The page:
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Article
March 20, 1897

A BRIEF HISTORY OF INSANITY AND TUBERCULOSIS IN THE SOUTHERN NEGRO.

Author Affiliations

WOODLAWN, S. C.

JAMA. 1897;XXVIII(12):537-538. doi:10.1001/jama.1897.02440120011002c
Abstract

As a further elucidation of the subject of the etiology of tuberculosis and insanity in the southern negro is not without interest to the readers of the Journal, as indicated by the able article of Dr. Powell and the discussion following, which appeared in the Journal of December 5 of the year just past, the following brief history is offered as a record of the rise and progress of these allied diseases in a small portion of Edgefield County, on the extreme western border of South Carolina, and lying immediately between Stevens' Creek on the east and the Savannah River on the west.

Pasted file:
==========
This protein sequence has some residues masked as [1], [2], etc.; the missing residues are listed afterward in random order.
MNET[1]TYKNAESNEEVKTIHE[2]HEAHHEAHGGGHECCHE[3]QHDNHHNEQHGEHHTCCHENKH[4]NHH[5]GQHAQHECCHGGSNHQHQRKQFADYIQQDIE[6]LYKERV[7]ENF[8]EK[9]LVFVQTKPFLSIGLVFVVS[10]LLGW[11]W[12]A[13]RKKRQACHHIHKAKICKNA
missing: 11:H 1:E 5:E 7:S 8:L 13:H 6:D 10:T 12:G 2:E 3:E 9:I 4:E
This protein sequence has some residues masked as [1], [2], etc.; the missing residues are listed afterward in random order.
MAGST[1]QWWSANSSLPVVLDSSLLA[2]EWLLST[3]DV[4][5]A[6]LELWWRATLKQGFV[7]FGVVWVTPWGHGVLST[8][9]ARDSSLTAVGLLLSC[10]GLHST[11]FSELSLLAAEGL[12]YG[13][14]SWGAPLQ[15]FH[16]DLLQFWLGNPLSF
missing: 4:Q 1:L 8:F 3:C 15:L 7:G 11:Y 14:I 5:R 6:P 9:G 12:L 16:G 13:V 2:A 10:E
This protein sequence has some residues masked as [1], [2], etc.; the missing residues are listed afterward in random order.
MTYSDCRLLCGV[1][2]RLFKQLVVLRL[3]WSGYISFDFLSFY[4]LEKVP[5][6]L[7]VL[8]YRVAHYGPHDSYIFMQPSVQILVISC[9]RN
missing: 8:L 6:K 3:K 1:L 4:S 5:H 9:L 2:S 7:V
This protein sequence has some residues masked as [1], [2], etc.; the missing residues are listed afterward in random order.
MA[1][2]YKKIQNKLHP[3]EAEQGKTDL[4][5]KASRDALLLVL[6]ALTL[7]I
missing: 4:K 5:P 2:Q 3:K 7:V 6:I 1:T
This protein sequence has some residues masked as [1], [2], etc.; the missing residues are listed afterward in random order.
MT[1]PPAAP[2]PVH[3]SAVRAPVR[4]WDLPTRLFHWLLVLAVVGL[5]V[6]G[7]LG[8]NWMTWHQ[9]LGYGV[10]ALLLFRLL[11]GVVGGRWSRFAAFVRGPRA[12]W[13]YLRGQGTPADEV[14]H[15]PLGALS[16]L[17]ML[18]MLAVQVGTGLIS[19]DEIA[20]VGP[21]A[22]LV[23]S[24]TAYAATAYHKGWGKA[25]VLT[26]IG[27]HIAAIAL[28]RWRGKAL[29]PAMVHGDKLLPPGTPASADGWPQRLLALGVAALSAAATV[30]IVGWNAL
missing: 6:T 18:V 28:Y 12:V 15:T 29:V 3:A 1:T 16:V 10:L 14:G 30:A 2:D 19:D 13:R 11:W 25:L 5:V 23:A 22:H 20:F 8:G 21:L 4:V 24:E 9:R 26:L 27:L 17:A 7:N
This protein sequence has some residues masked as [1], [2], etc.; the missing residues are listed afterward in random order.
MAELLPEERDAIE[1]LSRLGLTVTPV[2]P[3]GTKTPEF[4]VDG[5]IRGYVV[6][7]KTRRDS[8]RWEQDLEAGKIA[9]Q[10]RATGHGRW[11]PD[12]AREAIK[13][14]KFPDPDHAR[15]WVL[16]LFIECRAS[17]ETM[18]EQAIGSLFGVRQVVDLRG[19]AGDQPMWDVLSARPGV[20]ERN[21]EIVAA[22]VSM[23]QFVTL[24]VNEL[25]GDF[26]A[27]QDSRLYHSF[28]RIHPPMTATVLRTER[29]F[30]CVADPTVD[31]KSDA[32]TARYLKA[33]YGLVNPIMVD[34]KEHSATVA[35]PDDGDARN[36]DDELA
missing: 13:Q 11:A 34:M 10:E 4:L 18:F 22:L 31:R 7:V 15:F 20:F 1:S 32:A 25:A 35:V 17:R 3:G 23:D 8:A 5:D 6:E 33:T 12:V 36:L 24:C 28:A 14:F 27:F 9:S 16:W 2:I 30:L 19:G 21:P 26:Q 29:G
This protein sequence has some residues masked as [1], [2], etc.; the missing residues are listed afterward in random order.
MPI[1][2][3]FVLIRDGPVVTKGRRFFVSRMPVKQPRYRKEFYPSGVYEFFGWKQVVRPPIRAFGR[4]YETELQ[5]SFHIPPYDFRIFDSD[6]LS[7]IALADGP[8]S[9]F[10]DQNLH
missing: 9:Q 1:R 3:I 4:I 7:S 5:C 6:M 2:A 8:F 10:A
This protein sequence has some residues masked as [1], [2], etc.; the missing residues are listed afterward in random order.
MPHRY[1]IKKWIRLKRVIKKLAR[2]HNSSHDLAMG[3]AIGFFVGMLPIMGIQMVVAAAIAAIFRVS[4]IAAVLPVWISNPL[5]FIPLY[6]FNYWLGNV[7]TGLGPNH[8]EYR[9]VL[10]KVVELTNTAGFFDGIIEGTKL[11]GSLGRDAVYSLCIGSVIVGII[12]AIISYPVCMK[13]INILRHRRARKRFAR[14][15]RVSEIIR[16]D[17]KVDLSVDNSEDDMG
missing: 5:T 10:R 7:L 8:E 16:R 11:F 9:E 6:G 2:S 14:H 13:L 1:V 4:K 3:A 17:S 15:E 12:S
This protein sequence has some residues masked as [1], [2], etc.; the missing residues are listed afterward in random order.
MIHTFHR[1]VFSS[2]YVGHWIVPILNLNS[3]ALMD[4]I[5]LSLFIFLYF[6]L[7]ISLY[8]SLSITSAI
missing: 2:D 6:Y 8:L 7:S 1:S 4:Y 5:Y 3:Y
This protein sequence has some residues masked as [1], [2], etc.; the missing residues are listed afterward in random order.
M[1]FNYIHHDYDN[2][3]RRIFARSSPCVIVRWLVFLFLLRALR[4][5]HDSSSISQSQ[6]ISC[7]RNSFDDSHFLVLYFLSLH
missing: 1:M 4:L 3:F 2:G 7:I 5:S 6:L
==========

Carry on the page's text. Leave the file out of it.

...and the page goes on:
Going back to 1848, when these observations began, it may be generally stated that tuberculosis and insanity were unknown and rarely heard of as diseases of the negro, in this section of our State; but, on the other hand, it was an admitted fact that he was

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